GMAT Math : Understanding exponents

Study concepts, example questions & explanations for GMAT Math

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Example Questions

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Example Question #1 : Understanding Exponents

\frac{6^{3}}{36} + \frac{3^{68}}{3^{67}}=

Possible Answers:

\dpi{100} \small 6

\dpi{100} \small 9

cannot be determined

\dpi{100} \small 18

\dpi{100} \small 36

Correct answer:

\dpi{100} \small 9

Explanation:

\frac{6^{3}}{36} = \frac{6^{3}}{6^{2}} = 6

\frac{3^{68}}{3^{67}} = 3^{68-67} = 3

Putting these together,

\frac{6^{3}}{36} + \frac{3^{68}}{3^{67}}= 6 + 3 = 9

Example Question #2 : Understanding Exponents

\dpi{100} \small 3x^{4}\times x^{2}+x^{2}-x =

Possible Answers:

3x^{5}+x-1

3x^{7}

3x^{9}

x(3x^{5}-x+1)

x(3x^{5}+x-1)

Correct answer:

x(3x^{5}+x-1)

Explanation:

\dpi{100} \small 3x^{4}\times x^{2} =3x^{6}

Then,  \dpi{100} \small 3x^{4}\times x^{2}+x^{2}-x = 3x^{6}+x^{2}-x = x(3x^{5}+x-1)

Example Question #3 : Understanding Exponents

4^{\frac{3}{2}} + 27^{\frac{2}{3}} =

Possible Answers:

\dpi{100} \small 9

\dpi{100} \small 16

\dpi{100} \small 8

\dpi{100} \small 17

\dpi{100} \small 27

Correct answer:

\dpi{100} \small 17

Explanation:

4^{\frac{3}{2}}=(4^{\frac{1}{2}})^{3} = 2^{3} = 8

27^{\frac{2}{3}}=(27^{\frac{1}{3}})^{2} = 3^{2} = 9

Then putting them together, 4^{\frac{3}{2}} + 27^{\frac{2}{3}} = 8 + 9 = 17

Example Question #4 : Understanding Exponents

Which of the following expressions is equivalent to this expression?

 

You may assume that .

Possible Answers:

Correct answer:

Explanation:

 

 

Example Question #5 : Understanding Exponents

Simplify the following expression without a calculator:

 

Possible Answers:

Correct answer:

Explanation:

The easiest way to simplify is to work from the inside out. We should first get rid of the negatives in the exponents. Remember that variables with negative exponents are equal to the inverse of the expression with the opposite sign. For example,   So using this, we simplify:  

Now when we multiply variables with exponents, to combine them, we add the exponents together. For example,  

Doing this to our expression we get it simplified to .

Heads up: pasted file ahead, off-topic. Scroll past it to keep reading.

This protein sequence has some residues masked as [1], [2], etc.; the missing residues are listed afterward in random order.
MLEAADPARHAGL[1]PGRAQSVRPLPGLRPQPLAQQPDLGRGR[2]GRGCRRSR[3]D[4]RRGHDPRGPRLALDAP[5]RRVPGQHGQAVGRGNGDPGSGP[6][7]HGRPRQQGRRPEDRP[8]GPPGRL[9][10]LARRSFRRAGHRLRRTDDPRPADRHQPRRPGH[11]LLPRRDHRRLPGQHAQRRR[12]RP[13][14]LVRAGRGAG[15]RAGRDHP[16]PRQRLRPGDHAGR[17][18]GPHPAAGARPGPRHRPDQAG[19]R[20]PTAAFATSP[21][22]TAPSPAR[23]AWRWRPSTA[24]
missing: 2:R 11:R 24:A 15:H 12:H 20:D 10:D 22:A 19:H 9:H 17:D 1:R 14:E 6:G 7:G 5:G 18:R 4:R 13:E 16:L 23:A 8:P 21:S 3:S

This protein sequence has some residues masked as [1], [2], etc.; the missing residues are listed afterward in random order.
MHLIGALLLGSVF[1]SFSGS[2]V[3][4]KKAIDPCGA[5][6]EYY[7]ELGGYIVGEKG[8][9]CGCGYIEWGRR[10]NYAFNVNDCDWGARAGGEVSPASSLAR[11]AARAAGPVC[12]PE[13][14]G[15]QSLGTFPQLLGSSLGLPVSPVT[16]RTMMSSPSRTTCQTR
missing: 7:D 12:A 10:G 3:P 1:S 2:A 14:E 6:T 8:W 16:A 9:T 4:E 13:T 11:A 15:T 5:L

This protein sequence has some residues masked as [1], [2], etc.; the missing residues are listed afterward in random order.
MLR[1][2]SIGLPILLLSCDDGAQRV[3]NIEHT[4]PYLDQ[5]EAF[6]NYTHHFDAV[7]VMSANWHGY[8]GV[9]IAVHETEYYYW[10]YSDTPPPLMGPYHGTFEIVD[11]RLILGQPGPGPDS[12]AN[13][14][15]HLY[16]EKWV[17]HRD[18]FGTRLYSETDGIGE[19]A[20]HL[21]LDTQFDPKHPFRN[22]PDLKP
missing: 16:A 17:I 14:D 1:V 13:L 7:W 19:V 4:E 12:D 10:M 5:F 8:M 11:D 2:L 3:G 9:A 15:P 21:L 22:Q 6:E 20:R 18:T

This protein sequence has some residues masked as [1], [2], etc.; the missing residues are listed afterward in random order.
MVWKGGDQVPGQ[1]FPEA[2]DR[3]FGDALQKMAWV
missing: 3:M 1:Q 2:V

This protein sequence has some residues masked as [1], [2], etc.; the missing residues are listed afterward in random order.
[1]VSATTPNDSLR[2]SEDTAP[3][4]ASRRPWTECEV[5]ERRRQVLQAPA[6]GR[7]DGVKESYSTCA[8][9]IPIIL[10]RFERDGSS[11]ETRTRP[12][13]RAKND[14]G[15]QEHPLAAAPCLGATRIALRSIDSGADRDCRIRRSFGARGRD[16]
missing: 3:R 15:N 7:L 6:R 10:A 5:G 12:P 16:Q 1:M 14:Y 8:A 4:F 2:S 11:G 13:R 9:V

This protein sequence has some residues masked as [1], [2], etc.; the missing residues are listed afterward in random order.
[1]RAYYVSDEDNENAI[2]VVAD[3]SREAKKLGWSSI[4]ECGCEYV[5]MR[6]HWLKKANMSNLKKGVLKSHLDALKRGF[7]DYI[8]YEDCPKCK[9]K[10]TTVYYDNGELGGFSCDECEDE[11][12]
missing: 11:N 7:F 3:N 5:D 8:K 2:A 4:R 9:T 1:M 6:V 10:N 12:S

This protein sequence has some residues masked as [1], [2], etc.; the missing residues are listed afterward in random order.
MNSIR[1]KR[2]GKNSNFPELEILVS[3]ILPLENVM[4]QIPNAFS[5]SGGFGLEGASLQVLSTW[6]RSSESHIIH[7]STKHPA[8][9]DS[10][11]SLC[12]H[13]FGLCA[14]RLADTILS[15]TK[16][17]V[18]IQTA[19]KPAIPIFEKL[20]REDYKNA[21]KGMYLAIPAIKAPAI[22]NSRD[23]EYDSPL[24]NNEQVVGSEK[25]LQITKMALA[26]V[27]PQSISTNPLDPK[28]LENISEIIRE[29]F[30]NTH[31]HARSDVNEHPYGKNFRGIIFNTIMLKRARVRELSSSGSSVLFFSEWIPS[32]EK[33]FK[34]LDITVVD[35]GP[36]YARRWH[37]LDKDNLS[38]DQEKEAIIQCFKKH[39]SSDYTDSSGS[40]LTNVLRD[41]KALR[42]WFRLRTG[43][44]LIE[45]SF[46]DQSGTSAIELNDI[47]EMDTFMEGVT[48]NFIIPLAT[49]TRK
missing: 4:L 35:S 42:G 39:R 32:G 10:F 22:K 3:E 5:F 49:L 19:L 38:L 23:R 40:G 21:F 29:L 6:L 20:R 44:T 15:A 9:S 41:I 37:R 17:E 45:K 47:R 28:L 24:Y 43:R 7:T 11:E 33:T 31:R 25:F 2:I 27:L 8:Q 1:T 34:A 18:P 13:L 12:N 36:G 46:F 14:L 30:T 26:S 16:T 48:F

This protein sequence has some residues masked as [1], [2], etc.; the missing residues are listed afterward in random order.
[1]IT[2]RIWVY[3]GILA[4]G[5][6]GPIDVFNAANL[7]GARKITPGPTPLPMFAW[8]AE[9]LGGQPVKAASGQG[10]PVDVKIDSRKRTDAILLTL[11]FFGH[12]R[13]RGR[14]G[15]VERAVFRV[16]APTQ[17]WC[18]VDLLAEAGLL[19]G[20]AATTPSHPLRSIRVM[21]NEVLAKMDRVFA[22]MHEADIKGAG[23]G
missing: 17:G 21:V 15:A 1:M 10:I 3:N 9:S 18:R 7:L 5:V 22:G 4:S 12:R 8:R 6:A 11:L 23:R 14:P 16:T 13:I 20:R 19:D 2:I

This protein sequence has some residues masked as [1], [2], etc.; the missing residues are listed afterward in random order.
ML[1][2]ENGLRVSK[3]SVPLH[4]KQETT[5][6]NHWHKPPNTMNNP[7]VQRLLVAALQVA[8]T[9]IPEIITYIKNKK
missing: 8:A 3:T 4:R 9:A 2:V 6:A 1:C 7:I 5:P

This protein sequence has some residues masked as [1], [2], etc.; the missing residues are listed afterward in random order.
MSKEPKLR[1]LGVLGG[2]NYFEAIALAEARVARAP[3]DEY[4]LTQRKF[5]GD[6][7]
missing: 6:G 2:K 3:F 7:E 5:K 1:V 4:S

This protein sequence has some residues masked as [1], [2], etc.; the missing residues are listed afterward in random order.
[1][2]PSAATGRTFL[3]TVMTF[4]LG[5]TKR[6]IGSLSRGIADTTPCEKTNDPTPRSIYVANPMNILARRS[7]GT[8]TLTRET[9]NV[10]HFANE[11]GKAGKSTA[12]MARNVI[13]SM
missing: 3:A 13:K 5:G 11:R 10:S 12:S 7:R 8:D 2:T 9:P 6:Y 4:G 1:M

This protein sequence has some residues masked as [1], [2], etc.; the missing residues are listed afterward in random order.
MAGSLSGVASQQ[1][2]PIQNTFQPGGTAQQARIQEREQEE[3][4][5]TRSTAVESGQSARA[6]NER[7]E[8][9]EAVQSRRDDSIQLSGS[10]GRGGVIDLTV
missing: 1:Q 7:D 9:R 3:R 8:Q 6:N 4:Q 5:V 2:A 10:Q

The next step is taking the inside expression and exponentiating it. When taking an exponent of a variable with an exponent, we actually multiply the exponents. For example, . The other rule we must know that is an exponent of one half is the same as taking the square root. So for the  So using these rules, 

Example Question #6 : Understanding Exponents

Rewrite as a single logarithmic expression:

Possible Answers:

Correct answer:

Explanation:

First, write each expression as a base 3 logarithm:

 since 

Rewrite the expression accordingly, and apply the logarithm sum and difference rules:

 

Example Question #7 : Exponents

If , what is  in terms of ?

Possible Answers:

Correct answer:

Explanation:

We have .

So , and .

Example Question #7 : Understanding Exponents

What are the last two digits, in order, of  ?

Possible Answers:

Correct answer:

Explanation:

Inspect the first few powers of 6; a pattern emerges.

As you can see, the last two digits repeat in a cycle of 5. 

789 divided by 5 yields a remainder of 4; the pattern that becomes apparent in the above list is that if the exponent divided by 5 yields a remainder of 4, then the power ends in the diigts 96.

Example Question #8 : Understanding Exponents

Which of the following expressions is equal to the expression

 ?

Possible Answers:

Correct answer:

Explanation:

Use the properties of exponents as follows:

Example Question #9 : Understanding Exponents

Simplify:

Possible Answers:

Correct answer:

Explanation:

Apply the power of a power principle twice by multiplying exponents:

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